, Volume 8, Issue 1, pp 61–78 | Cite as

Immense Multiple Realization

  • Anders StrandEmail author
Original Paper


In his latest book Physicalism, or Something near Enough, Jaegwon Kim argues that his version of functional reductionism is the most promising way for saving mental causation. I argue, on the other hand, that there is an internal tension in his position: Functional reductionism does not save mental causation if Kim’s own supervenience argument is sound. My line of reasoning has the following steps: (1) I discuss the supervenience argument and I explain how it motivates Kim’s functional reductionism; (2) I present what I call immense multiple realization, which says that macro-properties are immensely multiply realized in determinate micro-based properties; (3) on that background I argue that functional reductionism leads to a specified kind of irrealism for mental properties. Assuming that such irrealism is part of Kim’s view, which Kim himself seems to acknowledge, I argue that Kim’s position gets the counterfactual dependencies between macro-causal relata wrong. Consequently, his position does not give a conservative account of mental causation. I end the paper by discussing some alternative moves that Kim seems to find viable in his latest book. I argue on the assumption that the supervenience argument is sound, so the discussion provides further reasons to critically reevaluate that argument because it generalizes in deeply problematic ways.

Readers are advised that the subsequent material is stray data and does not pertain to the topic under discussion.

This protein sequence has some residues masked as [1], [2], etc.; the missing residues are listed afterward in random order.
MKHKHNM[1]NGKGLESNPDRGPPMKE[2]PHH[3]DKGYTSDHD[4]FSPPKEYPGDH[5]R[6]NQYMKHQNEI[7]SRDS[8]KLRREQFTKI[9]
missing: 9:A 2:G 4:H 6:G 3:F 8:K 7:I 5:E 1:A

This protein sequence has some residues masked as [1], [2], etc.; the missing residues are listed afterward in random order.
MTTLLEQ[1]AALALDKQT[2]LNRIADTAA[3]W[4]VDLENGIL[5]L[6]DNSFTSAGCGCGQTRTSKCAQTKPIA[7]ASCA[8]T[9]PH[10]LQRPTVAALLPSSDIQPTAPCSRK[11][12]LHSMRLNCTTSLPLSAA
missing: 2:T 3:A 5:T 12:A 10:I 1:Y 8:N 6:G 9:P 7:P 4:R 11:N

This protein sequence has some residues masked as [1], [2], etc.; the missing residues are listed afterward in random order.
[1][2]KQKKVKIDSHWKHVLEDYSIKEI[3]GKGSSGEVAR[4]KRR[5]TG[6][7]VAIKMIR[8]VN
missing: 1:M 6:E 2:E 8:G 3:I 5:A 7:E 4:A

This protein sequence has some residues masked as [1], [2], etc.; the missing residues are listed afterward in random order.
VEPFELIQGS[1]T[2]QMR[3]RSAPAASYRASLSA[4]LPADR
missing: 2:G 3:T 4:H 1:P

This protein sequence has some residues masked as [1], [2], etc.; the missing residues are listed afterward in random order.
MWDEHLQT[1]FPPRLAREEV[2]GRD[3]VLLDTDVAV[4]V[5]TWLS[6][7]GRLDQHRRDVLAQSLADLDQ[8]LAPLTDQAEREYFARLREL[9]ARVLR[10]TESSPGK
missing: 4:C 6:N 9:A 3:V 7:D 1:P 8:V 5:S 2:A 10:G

Causal exclusion Functional reductionism Mental causation Multiple realization 


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Copyright information

© Springer Science + Business Media B.V. 2007

Authors and Affiliations

  1. 1.Department of Philosophy, Classics, History of Art and IdeasUniversity of OsloOsloNorway

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